• Crewegwyn, on a visceral level I share your feelings. It’s depressing to see wealthy “pro-life” groups piling in to an election and trying to hijack it. It’s also unpleasant to see unions piling in and demanding that the taxpayer should go on paying for public sector jobs.

    However – it’s a free country – what right has anybody to censor these activities?

    Besides, I really wonder whether they achieve what they aim to achieve. The union adverts convey the message that Labour is prepared to waste your money on jobs that are not really needed. The pro-life ads may well convey a message that your cheerful business-friendly Tory candidate is actually a religious nut on the side. I reckon these people lose votes, rather than gaining them!

  • Andrew Watson 22nd Oct '13 - 10:48pm

    crewegwyn wrote:

    “… as a former parliamentary candidate I would welcome anything which controls:

    a) pro-life campaigning – funded by wealthy special interest groups …

    b) stop the cuts/ protect the NHS/ schools/ public services campaigning – funded by the unions …”

    In my experience a national grass-roots campaign like NO2ID has lots of individual supporters, lots of enthusiasm, little money, almost no professional staff and very loose reporting structures. Tracking all expenditure made nationally in its name on media engagements, meetings, canvassing etc and then filing weekly reports is beyond such a campaign’s abilities. The people involved are motivated to engage with other voters, not with bureaucracies. Part 2 would therefore drive such campaigns out of existence.

    I don’t have any direct experience of well-funded Astroturfing, but I imagine these organisations are centrally managed by professional staff, have plenty of money, and would have little difficulty navigating the bureaucracy of registering, filing reports, and spend right up to the £390,000 national limit. I suspect that Part 2 would reduce their their total spending somewhat, but not otherwise inconvenience them.

    Hence I don’t see this Bill achieving what you want, but I know it would cripple genuine, grass-roots campaigns.

  • Julian Tisi 23rd Oct '13 - 9:06am

    PPERA rules are unspeakably ridiculous – they are far too onerous. They treat volunteers as if they’re FTSE100 company legal and compliance experts. many of us have been put off – or had to reconsider – being candidates, agents, treasurers etc. due to their onerous and unnecessarily bureaucratic rules.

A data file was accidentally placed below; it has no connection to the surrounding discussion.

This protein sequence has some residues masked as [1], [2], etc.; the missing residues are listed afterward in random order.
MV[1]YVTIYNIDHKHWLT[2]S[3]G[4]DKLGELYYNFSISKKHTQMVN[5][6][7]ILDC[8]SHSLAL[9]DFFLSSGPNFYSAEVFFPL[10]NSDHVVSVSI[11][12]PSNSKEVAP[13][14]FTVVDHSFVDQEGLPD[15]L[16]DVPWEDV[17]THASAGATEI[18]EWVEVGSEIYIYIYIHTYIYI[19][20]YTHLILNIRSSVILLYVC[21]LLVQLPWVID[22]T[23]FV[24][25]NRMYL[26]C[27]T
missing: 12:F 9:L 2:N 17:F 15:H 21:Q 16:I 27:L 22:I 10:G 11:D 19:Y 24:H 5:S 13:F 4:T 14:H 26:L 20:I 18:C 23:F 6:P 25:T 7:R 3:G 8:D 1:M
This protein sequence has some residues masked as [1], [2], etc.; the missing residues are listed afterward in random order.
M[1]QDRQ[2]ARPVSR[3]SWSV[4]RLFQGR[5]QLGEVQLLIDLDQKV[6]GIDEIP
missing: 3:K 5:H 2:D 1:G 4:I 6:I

I can undertstand small national campaigns that might “reasonably be regarded as intended to … promote or procure electoral success … for candidates who hold (or do not hold) particular opinions” like perhaps NO2ID feeling the same way.

    The rules need to be more reasonable – and for all of us, political volunteers too. But the general point is surely reasonable – that SOME reasonable rules are needed to identify, limit and shine a light on political funding. The rules should be made more proportionate – but then they SHOULD apply to groups such as NO2ID, pro-life groups, unions etc. The idea that these groups can’t control or understand what they spend their money on is frankly rubbish.

  • Crewegwyn pretty much sums it up. Liberal Democrats are willing to accept any infringement of liberty if it undermines the ability of their political opponents to campaign.

    In the interests of fairness Crewegwyn we should add to your list and include any campaigning against authoritarian anti-civil liberties legislation which is pretty much saying Vote Lib Dem, so Liberty should be forced to shut up shop during an election year too.

    Ultimately though, as long as this is primarily anti-union legislation the Lib Dems will allow it to succeed without regard to the illiberalism this represents.

  • Andrew Colman 23rd Oct '13 - 2:53pm

    Crewegwyn wote:
    “I was a former parliamentary candidate I would welcome anything which controls:

    a) “pro-life” campaigning – funded by wealthy special interest groups – which is essentially saying Vote Conservative during an election campaign;
    b) “stop the cuts/ protect the NHS/ schools/ public services” campaigning – funded by the unions – which is essentially saying Vote Labour during an election campaign”

    This is a dreadful argument. It can be summed up by saying . I don’t like Xs views so X should not have a voice. Such an argument is more typical of Soviet Russia’s suppression of dissent rather than informed debate in a democratic country. In addition, nearly all Lib Dems I know and many conservatives also believe in an NHS free at the point of delivery and well funded good quality public services. I what you ( Crewegwyn say is true) then all decent people should move to labour.
    .
    Out of interest, which party did you (Crewegwyn) stand for as an MP? I thank God you were not elected given the views you have expressed.